FAQ’s on Failed Back Surgery Treatment in Las Vegas
Failed Back Surgery Syndrome
Failed back surgery syndrome (FBSS) occurs when pain continues after spinal surgery. This condition is characterized by chronic pain that fails to respond to surgery and many treatments.
Is failed back surgery syndrome a common condition?
Around 600,000 people have back surgery every year. FBSS affects around 40% of people who have back surgery.
What causes failed back surgery syndrome?
The purpose of spinal surgery is to stabilize painful back joints, decompress nerves, and relieve pain. Back surgery does not work for every person, and complications can occur that result in worsening of back pain. The causes of back and/or leg pain associated with FBSS are:
- Scarring (fibrosis)
- Recurrent disc herniation
- Adjacent segment syndrome
- Muscle atrophy
- Altered joint mobility
- Spinal instability
- Muscle atrophy
- Spinal fusion failure
- Failure to remove herniation or lesion
Who is at risk for failed back surgery syndrome?
Some people are more at risk for failed back surgery syndrome than others. Those at risk are people with:
- Diabetes mellitus
- Peripheral vascular disease
- Rheumatoid arthritis
- Multiple sclerosis
- Lupus erythematosus
What symptoms are associated with FBSS?
Patients who have failed back surgery syndrome often have severe, chronic back pain. When nerve irritation and/or compression occurs, the patient may experience leg symptoms, such as numbness, weakness, tingling, and/or pain.
How does the doctor diagnose failed back surgery syndrome?
Some pain following back surgery is expected. However, when pain worsens or persists following surgery, the doctor will conduct diagnostic testing to assess for spinal instability, scarring, and structural problems. Tests ordered include x-rays, magnetic resonance imaging (MRI) scans, and computed tomography (CT) scans. When nerve symptoms occur, the doctor will perform a nerve conduction study.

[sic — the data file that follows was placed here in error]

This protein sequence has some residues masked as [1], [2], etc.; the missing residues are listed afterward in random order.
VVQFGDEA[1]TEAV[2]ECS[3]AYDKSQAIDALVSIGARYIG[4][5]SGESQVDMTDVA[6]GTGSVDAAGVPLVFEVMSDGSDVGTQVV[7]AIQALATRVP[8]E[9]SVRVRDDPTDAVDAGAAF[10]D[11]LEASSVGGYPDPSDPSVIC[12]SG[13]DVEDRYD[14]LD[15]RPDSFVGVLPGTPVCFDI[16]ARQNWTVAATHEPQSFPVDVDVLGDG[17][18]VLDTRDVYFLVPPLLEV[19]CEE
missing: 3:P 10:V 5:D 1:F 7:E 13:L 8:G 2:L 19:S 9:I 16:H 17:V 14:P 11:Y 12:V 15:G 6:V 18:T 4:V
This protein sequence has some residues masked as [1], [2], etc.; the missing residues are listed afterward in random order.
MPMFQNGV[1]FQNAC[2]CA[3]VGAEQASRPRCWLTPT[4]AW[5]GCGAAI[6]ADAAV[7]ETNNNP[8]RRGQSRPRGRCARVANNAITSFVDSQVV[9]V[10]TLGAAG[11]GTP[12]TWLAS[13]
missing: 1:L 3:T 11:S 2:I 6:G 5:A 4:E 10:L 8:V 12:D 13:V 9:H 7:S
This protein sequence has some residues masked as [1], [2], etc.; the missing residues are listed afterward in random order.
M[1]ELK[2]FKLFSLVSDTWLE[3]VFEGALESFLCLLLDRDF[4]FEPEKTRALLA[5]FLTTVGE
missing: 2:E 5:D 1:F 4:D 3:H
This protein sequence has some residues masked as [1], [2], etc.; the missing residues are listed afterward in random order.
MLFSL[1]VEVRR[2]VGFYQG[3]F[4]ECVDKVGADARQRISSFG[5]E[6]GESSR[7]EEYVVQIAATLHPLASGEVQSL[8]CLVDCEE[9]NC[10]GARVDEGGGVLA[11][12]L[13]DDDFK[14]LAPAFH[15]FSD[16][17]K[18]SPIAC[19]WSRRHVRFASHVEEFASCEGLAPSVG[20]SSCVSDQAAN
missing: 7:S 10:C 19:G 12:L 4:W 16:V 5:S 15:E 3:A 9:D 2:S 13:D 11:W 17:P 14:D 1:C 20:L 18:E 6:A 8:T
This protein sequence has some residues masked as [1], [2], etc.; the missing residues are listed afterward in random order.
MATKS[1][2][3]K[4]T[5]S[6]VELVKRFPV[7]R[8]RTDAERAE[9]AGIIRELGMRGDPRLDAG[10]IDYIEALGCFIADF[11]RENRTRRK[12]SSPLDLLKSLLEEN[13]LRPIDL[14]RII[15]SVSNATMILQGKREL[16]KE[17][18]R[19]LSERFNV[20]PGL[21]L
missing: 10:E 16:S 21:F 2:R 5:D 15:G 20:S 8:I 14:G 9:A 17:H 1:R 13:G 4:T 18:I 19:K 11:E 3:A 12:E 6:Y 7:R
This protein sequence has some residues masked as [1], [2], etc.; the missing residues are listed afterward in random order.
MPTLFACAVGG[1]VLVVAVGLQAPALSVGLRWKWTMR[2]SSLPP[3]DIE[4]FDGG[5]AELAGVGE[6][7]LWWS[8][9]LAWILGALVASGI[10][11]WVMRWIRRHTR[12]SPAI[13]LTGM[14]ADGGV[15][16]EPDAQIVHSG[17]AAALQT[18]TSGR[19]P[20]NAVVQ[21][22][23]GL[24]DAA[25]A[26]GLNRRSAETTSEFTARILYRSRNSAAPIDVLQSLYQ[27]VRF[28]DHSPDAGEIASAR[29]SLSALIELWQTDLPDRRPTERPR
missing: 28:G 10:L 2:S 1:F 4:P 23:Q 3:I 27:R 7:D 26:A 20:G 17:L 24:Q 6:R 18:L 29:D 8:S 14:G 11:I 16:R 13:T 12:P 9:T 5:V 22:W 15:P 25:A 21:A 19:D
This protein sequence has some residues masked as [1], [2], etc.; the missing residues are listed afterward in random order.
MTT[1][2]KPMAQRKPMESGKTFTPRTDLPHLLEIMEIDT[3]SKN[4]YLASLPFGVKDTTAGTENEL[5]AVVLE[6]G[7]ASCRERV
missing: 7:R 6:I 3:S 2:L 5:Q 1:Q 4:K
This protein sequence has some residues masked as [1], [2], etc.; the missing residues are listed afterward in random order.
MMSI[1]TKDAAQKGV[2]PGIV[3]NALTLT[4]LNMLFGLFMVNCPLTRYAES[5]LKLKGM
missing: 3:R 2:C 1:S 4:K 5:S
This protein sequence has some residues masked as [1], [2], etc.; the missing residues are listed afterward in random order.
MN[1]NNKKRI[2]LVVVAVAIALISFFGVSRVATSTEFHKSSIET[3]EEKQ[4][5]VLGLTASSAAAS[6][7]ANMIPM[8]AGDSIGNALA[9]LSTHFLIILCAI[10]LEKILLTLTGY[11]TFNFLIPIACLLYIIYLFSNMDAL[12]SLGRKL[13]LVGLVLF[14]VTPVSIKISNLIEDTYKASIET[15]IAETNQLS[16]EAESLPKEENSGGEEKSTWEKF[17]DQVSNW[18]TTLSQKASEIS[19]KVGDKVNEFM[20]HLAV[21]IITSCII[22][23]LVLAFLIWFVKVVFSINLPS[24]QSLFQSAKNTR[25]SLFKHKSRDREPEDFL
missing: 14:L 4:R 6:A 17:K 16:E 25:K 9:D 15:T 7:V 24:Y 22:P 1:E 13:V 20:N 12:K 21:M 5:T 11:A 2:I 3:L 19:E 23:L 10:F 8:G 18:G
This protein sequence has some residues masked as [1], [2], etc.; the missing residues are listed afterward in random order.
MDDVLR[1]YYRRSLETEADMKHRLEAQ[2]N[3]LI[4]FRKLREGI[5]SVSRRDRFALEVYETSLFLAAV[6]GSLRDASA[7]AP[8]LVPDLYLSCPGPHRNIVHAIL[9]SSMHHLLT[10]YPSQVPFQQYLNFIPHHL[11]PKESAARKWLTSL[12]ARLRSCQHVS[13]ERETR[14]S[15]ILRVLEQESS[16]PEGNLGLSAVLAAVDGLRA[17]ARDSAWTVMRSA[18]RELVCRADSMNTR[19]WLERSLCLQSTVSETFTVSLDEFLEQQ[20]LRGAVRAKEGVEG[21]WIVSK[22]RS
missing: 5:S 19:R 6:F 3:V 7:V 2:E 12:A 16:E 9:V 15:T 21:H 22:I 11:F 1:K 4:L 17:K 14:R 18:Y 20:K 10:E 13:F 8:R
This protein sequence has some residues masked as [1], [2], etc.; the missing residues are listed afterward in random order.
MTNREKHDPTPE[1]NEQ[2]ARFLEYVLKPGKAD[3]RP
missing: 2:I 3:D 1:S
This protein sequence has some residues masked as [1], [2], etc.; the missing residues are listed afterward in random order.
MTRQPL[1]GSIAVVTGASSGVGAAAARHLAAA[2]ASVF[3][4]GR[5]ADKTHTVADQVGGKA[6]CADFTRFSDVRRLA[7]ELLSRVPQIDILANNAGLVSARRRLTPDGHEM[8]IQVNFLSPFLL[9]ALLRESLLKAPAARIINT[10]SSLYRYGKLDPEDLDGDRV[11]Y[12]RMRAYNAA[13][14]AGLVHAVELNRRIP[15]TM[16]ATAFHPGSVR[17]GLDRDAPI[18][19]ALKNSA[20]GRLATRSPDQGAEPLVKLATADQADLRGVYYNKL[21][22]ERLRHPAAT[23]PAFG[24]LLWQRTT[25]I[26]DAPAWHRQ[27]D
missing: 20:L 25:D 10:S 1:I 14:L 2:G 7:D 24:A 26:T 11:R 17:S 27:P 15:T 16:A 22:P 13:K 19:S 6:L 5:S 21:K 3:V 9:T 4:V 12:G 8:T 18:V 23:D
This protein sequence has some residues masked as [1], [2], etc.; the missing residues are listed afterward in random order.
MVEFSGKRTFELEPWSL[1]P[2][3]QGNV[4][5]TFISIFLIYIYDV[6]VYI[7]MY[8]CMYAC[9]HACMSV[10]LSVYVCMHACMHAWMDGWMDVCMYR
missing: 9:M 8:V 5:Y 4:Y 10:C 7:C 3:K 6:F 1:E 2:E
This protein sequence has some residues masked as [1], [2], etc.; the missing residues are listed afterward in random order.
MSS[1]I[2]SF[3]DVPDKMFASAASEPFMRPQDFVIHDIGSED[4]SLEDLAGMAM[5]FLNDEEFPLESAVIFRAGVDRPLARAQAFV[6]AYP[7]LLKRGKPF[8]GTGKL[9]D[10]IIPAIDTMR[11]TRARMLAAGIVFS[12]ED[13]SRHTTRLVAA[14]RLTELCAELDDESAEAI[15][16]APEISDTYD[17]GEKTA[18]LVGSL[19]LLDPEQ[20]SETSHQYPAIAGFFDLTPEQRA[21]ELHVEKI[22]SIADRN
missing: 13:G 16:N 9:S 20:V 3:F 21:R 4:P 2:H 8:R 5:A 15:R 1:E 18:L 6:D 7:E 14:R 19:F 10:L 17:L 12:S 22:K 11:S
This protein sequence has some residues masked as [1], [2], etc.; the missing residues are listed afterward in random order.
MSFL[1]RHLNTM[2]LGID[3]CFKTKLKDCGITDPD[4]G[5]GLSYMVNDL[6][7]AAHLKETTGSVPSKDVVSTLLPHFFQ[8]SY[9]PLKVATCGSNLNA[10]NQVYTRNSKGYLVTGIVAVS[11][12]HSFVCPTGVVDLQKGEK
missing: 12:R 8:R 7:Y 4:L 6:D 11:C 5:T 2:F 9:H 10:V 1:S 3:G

How is FBSS treated?
The treatment of failed back surgery syndrome depends on the severity of the condition, the cause of the pain, and the health of the patient. Pain management specialists often use a combination of therapies to relieve symptoms. Options include:
- Medication – For nerve-related pain, the doctor will prescribe Neurontin or Lyrica. Nonsteroidal anti-inflammatory drugs (NSAIDs) are used for mild pain associated with inflammation. For severe, intense pain, opioid analgesics are prescribed, such as hydrocodone and oxycodone.
- Physical therapy – The physical therapist will design a rehabilitation program tailored to meet the individual patient’s needs. Stretching and strengthening maneuvers are used to improve muscle strength, flexibility, and motion. For pain relief, the therapist uses massage, electrical stimulation, and ultrasound therapy.
- Facet joint injection (FJI) – When spinal arthritis is associated with FBSS, and if nerves are involved, an FJI can help. The doctor inserts small needles into the tiny facet joints along the posterior region of the spine. A long-acting anesthetic, with or without a corticosteroid, is instilled near the nerves. A recent clinical study found that FJIs offered significant pain relief.
- Epidural steroid injection (ESI) – Between the spinal cord and the epidural layer is the epidural space. With the ESI procedure, the doctor injects a corticosteroid into this space to alleviate inflammation of nerves. This procedure has an 80-90% efficacy rate.
- Spinal cord stimulation (SCS) – For patients who do not do well on other treatments, the doctor can surgically implant a spinal cord stimulator. This device is placed in the lower abdomen or buttocks. Wires run from the device to electrodes, which are placed near the spinal cord. The device delivers pleasant electrical sensations to the spine to interfere with pain signal transmission. According to a recent clinical study, SCS was effective for long-term pain relief associated with FBSS.
De Ridder D, Plazier M, Menovsky T, Kamerling N, & Vanneste S (2013). Subcutaneous stimulation for failed back surgery syndrome: A case report. Neuromodulation.
Falco, FJ, Manchikanti, L, Datta, S, et al. (2012). An update of the effectiveness of therapeutic lumbar facet joint interventions. Pain Physician, 15(6), 909-953.
Jacques L, Jensen T, Rollins J, Burton B, Hakim R, & Miller S (2012). Decision memo for transcutaneous electrical nerve stimulation for chronic low back pain (CAG-00429N). tinyurl.com/ decisionmemoTENS